Perhaps you’ll think before you say that God is dead and gone,
Open your eyes, just realize that He is the one,
The only one who can save you now from all this sin and hate,
Or will you still jeer at all you hear? Yes, I think it’s too late.

A lot of people forget how Christian that particular Sabbath lyric is!  Very amusing how much flack metal took from the church in the 80s, all the while “After Forever” dated back to Master of Reality in 1971!  Granted, I’m certain that most Catholics wouldn’t appreciate the line “Would you like to see the pope on the end of a rope, do you think he’s a fool?”

Whether you are a believer (it’s not a requirement) or just a worshipper at the altar of St. Halen, Stryper serves up plenty of hot metal on Fallen.  The modern grooves of “Heaven” and “Let There Be Light” are two that should appeal to many, and long time fans of Stryper will go bananas for the emphasis on melodies and choruses.  And Stryper didn’t forget their ballad fans, either.  “All Over Again” is a typical bombastic Stryper ballad, but not with the extra saccharine they used to utilize in the 80s.  And if that is too bombastic for you, check out the acoustic version included as a Japanese exclusive bonus track.  I think I prefer the bare acoustic version, but I’m also getting tired of getting acoustic versions as my Japanese bonus tracks.  It seems the go-to bonus track lately has been the acoustic version.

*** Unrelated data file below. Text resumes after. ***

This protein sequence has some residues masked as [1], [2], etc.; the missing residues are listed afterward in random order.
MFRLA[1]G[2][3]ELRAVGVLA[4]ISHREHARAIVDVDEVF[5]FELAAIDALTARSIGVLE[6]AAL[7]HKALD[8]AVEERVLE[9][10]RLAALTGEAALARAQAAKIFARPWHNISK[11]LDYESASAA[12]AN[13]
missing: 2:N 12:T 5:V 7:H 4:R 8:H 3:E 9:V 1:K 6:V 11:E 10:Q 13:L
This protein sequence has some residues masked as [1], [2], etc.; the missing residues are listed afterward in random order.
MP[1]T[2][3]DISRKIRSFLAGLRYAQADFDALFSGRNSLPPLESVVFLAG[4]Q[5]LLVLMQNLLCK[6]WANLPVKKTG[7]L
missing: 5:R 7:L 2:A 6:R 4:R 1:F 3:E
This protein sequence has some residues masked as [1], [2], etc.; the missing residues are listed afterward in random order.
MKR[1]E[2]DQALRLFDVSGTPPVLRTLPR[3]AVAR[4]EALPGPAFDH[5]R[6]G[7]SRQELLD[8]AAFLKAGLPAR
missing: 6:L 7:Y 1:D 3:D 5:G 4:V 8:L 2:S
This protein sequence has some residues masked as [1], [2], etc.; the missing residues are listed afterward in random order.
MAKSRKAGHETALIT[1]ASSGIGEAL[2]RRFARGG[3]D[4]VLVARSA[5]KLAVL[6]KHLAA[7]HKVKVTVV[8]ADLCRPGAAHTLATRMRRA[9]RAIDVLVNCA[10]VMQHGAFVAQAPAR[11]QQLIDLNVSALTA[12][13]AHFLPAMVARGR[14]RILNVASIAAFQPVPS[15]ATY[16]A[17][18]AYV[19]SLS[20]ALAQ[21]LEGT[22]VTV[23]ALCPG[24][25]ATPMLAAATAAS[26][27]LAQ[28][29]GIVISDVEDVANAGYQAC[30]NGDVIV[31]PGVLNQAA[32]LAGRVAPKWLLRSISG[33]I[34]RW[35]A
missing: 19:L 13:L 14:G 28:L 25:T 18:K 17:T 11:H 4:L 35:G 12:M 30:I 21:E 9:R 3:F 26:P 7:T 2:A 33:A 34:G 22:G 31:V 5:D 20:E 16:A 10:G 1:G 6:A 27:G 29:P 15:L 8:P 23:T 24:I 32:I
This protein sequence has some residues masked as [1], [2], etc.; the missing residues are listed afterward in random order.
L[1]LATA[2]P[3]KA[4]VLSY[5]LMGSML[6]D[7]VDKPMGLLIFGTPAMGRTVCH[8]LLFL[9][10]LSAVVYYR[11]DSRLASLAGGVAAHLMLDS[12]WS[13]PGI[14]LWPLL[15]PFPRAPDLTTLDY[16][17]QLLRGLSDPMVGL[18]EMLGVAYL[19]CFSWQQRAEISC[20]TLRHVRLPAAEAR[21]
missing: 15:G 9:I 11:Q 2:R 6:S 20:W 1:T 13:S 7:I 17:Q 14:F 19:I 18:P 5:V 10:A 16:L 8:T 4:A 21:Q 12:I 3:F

Rest assured, Stryper have not Fallen.  Quite the opposite. They continue to soar on mighty wings of metal.

5/5 stars

 

 

 

 

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29 comments